Kim Leadbeater out on the doorstep talking to voters. She warns one there's the 'danger' that Labour voters will stay at home
(Image: Julian Hamilton/Daily Mirror)

“We’ve had two really bad general election defeats, something’s not working, so we need to look at how we can rebuild and make sure people feel the Labour Party is their home.

“And if I can be part of that process, I’d be very proud and very honoured to do so.”

She adds: "I’m happy to provide my oomph and my energy wherever it’s needed. And I think that’s the advantage of being fairly new to politics.

"Because you do bring something different – a lot of people have very kindly described me like a breath of fresh air. And people generally are saying there’s a lot of disillusionment, there’s a lot of disengagement with politics.

"I think by bringing people who don’t necessarily have a traditional political background into politics I think is a really positive thing. And that’s absolutely no disrespect to anybody who’s been a politician all their lives, because they could also be doing a fantastic job. But I do think we need people with life experience."

On the day we meet, a Tory ex-mayor of Kirklees says he will back Kim because she “might not be favourite with the whips”. When I ask if she’ll be willing to defy Keir Starmer, she laughs.

“I am a very strong independent-minded Yorkshirewoman!” she says. “I will always do what’s in the best interests of the people of Batley and Spen.

"So if elected, it would be my responsibility to represent their views, and I will do that however is needed, in whatever situation I find myself in."

Kim Leadbeater with Labour MP Rosena Allin-Khan, who came up to campaign, and a local activist
(Image: Julian Hamilton/Daily Mirror)

But asked if Keir Starmer should quit if Labour loses the by-election, she says “for now” her focus is on the race itself.

She insists people “really, really liked him” when he visited Batley and Spen, saying: “I think Keir took over the Labour leadership at a really difficult time, just before lockdown.

“He’s not had a chance to go out and meet people, go and show people who he really is.”

Unlike Hartlepool which fell to the Tories in May, Batley and Spen is not a ‘Red Wall’ seat.

The area has been Labour since 1997 but never by a five-figure margin (except after Jo Cox’s death), and has a history of liking independents.

Batley and Spen profile

Nestled in hills between Dewsbury and Bradford, Batley and Spen voted Tory from its 1983 creation until 1997.

Boundary changes and Tony Blair’s landslide turned it red – but Labour’s majority dropped to a low of 3,525 in 2019.

The seat has the Fox’s biscuits plant, the Mill outlet and legions of bed factories. A major employer is also the Junction 27 retail park by the M62, while there is a row over plans to build a giant Amazon warehouse on green fields near Cleckheaton.

Kirklees Council held steady under Labour control in May’s local elections despite trouble for Keir Starmer elsewhere.

In 2011, 19% of residents were Muslim, four times more than in Britain as a whole.

26% of children are in absolute poverty compared to 16% in the UK. But the 5.4% of residents claiming unemployment benefits in May 2021 was less than the 6% in the UK overall.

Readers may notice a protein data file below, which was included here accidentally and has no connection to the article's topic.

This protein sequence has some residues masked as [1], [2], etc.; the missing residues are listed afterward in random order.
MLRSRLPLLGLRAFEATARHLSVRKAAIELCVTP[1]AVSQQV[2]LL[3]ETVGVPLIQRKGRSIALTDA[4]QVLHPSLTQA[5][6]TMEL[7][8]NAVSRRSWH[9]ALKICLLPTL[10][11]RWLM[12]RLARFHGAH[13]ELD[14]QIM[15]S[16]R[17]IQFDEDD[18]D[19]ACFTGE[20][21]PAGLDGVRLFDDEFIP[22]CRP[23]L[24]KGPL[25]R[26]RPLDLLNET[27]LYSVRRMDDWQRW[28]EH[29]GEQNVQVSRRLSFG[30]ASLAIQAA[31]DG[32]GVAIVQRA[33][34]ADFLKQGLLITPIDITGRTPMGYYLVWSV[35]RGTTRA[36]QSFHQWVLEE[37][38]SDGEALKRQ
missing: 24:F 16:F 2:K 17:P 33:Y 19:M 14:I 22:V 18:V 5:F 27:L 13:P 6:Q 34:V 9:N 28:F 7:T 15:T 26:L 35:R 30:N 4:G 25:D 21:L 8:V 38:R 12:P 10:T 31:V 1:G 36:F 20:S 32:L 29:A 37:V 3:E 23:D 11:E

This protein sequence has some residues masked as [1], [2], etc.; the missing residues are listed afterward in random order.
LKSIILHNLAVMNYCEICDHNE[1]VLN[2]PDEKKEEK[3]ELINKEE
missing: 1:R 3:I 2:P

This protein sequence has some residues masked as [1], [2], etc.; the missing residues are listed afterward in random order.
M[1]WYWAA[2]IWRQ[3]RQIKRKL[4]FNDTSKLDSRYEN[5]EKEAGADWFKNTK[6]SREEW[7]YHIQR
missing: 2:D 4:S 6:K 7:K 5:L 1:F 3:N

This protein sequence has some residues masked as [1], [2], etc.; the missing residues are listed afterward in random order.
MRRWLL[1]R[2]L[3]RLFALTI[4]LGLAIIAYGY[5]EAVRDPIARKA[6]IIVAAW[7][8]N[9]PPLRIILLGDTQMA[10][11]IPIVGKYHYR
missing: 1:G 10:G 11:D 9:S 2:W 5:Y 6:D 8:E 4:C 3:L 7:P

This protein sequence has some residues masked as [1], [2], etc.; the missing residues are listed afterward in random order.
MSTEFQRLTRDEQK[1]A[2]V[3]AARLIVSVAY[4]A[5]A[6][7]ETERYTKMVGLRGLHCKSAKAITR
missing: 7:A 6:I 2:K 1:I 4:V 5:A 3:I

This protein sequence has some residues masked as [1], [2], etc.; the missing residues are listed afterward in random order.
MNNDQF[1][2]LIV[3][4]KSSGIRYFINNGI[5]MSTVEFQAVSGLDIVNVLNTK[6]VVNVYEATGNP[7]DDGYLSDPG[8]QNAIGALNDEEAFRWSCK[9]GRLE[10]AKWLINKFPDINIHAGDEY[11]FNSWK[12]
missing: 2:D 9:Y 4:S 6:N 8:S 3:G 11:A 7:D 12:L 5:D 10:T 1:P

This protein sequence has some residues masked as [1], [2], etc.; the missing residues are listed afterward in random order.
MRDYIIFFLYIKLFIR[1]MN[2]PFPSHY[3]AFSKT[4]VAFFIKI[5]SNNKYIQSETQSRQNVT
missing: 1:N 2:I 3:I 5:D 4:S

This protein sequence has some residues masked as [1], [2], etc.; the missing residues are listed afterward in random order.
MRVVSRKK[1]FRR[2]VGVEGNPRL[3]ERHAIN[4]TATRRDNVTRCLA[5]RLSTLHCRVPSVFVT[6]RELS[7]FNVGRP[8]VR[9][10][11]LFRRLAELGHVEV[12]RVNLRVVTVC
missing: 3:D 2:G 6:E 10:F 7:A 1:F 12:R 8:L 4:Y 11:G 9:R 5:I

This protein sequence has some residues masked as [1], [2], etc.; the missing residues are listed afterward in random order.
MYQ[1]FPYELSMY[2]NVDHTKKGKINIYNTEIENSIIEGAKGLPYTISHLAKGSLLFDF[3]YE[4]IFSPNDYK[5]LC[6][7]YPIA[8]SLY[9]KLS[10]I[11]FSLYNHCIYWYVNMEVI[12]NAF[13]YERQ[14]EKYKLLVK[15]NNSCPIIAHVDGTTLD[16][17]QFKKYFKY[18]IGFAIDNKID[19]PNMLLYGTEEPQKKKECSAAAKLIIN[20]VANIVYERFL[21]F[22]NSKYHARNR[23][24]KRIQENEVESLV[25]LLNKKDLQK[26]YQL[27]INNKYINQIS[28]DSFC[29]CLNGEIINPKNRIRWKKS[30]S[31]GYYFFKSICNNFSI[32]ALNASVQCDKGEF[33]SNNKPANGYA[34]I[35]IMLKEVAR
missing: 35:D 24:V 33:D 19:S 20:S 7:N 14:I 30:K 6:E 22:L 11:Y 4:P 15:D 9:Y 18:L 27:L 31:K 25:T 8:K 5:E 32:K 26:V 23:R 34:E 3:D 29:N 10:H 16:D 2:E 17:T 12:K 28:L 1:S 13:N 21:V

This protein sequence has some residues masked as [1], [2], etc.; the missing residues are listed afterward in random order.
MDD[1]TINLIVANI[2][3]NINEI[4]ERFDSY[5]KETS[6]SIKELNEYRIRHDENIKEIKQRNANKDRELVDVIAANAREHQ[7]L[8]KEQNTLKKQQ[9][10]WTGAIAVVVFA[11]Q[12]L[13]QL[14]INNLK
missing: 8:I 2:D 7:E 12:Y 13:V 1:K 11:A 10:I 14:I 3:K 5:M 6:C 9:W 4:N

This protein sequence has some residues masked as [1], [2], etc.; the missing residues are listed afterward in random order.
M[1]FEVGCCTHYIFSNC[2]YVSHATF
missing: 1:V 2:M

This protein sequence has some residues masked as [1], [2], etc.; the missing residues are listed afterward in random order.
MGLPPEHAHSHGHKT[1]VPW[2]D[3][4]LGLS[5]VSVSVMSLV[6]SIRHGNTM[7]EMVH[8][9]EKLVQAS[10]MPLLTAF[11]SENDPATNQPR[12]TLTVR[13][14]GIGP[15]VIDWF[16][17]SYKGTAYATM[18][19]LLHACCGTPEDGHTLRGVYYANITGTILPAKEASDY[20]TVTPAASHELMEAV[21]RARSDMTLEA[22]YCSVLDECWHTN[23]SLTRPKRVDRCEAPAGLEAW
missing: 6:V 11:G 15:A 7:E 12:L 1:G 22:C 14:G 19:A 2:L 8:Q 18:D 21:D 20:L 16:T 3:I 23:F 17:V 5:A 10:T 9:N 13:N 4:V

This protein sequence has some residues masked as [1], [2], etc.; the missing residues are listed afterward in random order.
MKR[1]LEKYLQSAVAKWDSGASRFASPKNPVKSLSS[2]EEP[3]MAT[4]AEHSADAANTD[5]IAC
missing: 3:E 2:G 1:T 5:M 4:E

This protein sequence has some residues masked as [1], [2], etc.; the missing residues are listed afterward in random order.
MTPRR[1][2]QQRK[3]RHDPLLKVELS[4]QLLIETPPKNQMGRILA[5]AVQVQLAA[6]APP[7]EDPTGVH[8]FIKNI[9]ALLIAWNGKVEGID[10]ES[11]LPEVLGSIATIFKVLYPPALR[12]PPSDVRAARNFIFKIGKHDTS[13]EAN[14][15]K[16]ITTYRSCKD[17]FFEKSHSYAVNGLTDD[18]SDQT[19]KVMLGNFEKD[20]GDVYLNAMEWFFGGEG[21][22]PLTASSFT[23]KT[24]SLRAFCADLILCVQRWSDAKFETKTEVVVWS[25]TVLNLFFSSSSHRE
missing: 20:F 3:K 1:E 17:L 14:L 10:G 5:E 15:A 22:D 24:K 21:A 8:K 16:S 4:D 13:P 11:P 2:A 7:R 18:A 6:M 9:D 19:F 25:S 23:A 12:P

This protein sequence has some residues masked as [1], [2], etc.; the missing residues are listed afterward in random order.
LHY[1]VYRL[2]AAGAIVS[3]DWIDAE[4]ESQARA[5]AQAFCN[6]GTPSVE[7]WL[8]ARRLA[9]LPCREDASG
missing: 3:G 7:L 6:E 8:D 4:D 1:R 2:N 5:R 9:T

It’s four very different towns – Batley and Heckmondwike have Labour councillors, Birstall has Tories and Cleckheaton, in the Spen Valley, has Lib Dems.

Batley and Cleckheaton are four miles apart, but the 271 direct bus runs only five times a day.

Batley and surrounding towns recently got £1.5m, but that is less than £200m given to nearby Dewsbury, while Batley was passed over for the Tories’ Towns Fund.

Tory candidate Ryan Stephenson claims people “feel forgotten about” over 24 years of Labour. He told a hustings: “People are asking, ‘how did my life locally improve over that time’.”

A man sums this up when he shouts “no one ever asks us what we think!” to me from a first-floor window, next-door to the library in Birstall where Jo Cox was murdered.

The centre of Birstall, up the road from Batley. The seat is four towns and the villages around
(Image: Julian Hamilton/Daily Mirror)

But one Tory told me local activists are “getting frustrated” with the Conservatives’ “homogenous” approach.

“It’s come from CCHQ to keep to the three prongs – employment, investment, education,” they said. “Speak to that and don’t get embroiled in contentious issues.”

Taxi drivers have shared Mr Galloway’s messages and he’s a familiar face in shops in Batley. One man shouts “come on George Galloway!” out of his car window at me. An 18-year-old tells me he and his family – who previously voted Labour – will all back Mr Galloway.

Siddique Amin, 46, is urging friends to turn back to Labour. The managing director of La Romantica beds, who knew Jo Cox, said: “All the work that’s been done over the last five years since Jo died – this could undo some of this and I don’t like the thought of that.

“I don’t think the people in Gaza are sitting there waiting for George Galloway to be elected the MP for Batley and Spen.

The high street in Batley – where a lot of Labour's traditional support would hope to be
(Image: Julian Hamilton/Daily Mirror)

“There’s discord and there are people looking at this and saying ‘right, Labour haven’t done anything for us in such a long time’. But they have to be realistic about what an MP can and can’t do and how far they can actually go.”

Labour’s dilemma is clear in one conversation Kim has on the doorstep. The man isn’t a fan of Mr Galloway – but is undecided.

Kim warns him Mr Galloway could “split the vote”, adding: “If people don’t come out and vote for me – that’s the danger.”

Before long we’ll know if she’s overcome it.